Southern California Gas Co. (SoCalGas) has submitted several research and development initiatives to enable low-cost, clean hydrogen to be made possible by the US Department of Energy's Earthshot Hydrogen Program's Request for Information (RFI). The submissions are designed to help the DOE's hydrogen program prioritize projects that could accelerate clean hydrogen innovation, reduce emissions, create jobs and enable a carbon-free economy by 2050. SoCalGas works with several partners on these initiatives, including the University of California Irvine, University of California Los Angeles and the Green Hydrogen Coalition.
“Green hydrogen is a renewable energy source that is ready to use whenever it is needed for power generation, production or transportation,” said Maryam Brown, President of SoCalGas. “We believe this flexible, storable fuel will be essential to achieving net zero emissions in California, and that's why we're working with these partners to advance these important hydrogen projects.”
SoCalGas recently announced its commitment to achieving net greenhouse gas emissions in its operations and energy supply by 2045. This made SoCalGas the largest gas supplier in the country, including emissions from areas 1, 2 and 3, in line with the recommendations of the Paris Agreement to limit global warming to 1.5 ° C by reaching net zero by the middle of the century will.
The programs submitted to the DOE request include:
HyDeal LA: A green hydrogen ecosystem design initiative to achieve scale green hydrogen procurement for $ 1.50 / kg in the Los Angeles Basin by 2030. HyDeal LA is a collaboration of green hydrogen suppliers, developers, integrators, device manufacturers and investors, environmental groups and other advisors who are coming together to overcome the high cost barrier to the green hydrogen economy by aiming to create North America’s first green hydrogen hub on a large scale Start scale. HyDeal LA aims to include power plants, industrial applications, hydrogen transportation and ultimately the global export of green hydrogen from ports.
Renewable Hydrogen Ecosystem: A project at the University of California, Irvine (UCI) that aims to use hydrogen from solar and wind energy to create a zero-emission energy system on the UCI campus. If successful, this project would demonstrate a scalable solution that urban communities around the world could replicate to achieve zero emissions.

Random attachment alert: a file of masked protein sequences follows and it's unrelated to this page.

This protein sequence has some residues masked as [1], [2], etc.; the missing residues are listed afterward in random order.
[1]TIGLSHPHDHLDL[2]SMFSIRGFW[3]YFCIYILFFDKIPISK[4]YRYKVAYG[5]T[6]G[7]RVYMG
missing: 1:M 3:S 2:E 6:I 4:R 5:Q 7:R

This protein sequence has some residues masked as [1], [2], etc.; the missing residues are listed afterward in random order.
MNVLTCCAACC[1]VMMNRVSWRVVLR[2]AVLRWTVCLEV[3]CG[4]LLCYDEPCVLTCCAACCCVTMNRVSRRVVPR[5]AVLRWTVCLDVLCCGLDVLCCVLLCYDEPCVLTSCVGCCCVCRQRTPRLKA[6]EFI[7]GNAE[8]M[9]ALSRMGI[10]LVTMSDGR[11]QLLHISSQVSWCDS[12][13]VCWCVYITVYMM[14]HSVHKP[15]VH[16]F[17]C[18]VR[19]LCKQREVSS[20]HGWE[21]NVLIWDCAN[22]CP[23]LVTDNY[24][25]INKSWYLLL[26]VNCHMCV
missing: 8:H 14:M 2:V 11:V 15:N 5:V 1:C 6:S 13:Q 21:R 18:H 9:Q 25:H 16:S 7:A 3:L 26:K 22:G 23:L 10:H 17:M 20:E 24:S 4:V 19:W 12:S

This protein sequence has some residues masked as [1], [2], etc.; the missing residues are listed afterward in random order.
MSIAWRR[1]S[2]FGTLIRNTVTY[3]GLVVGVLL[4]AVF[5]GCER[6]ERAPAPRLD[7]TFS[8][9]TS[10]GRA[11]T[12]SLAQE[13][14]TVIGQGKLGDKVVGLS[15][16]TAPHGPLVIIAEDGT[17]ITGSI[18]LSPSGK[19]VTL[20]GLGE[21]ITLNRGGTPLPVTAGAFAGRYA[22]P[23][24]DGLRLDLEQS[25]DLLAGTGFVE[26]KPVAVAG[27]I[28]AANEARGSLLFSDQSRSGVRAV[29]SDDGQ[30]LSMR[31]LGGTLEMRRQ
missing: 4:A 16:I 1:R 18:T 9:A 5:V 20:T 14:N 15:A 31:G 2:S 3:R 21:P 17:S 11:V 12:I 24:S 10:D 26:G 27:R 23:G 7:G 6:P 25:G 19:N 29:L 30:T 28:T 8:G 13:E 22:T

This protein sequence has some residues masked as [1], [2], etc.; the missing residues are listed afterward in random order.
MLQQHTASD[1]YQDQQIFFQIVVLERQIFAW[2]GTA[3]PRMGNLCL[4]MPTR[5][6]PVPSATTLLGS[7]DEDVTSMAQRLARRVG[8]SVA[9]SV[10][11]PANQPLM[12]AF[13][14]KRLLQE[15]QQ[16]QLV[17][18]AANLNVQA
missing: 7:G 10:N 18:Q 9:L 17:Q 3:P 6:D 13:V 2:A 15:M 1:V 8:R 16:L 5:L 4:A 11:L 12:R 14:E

Direct solar methane conversion: A new technology developed by researchers at the University of California Los Angeles (UCLA) that uses solar energy to separate the carbon and hydrogen atoms in natural gas with no or negative emissions, generate hydrogen, and capture carbon in solid form. which can be used in commercialization in high quality power engineering applications.
“The western United States has abundant renewable resources necessary to produce globally competitive, low-cost green hydrogen,” said Janice Lin, president and founder of the Green Hydrogen Coalition. “By simultaneously working to aggregate cross-sector demand, scale production and design the necessary infrastructure for transportation and storage, HyDeal LA aims to use these renewable resources to produce and deliver green hydrogen on a large scale to meet the needs of the industry Cross-sectoral decarbonization of energy supplies to accelerate facilities, transportation and as raw material for industrial customers. HyDeal LA represents an opportunity for the US Department of Energy to promote the development of domestic green hydrogen hubs and establish the US as a pioneer in this huge new emerging energy export opportunity. ”
“By using solar energy, which is converted into hydrogen, we want to create a 100% carbon-free energy system on the UC Irvine campus,” says Jack Brouwer, director of the UCI's National Fuel Cell Research Center and the Advanced Power and Energy Program. “The system we propose could be replicable across the country when deployed in other universities, industrial campuses, large apartment complexes, military bases and other multi-megawatt microgrids.”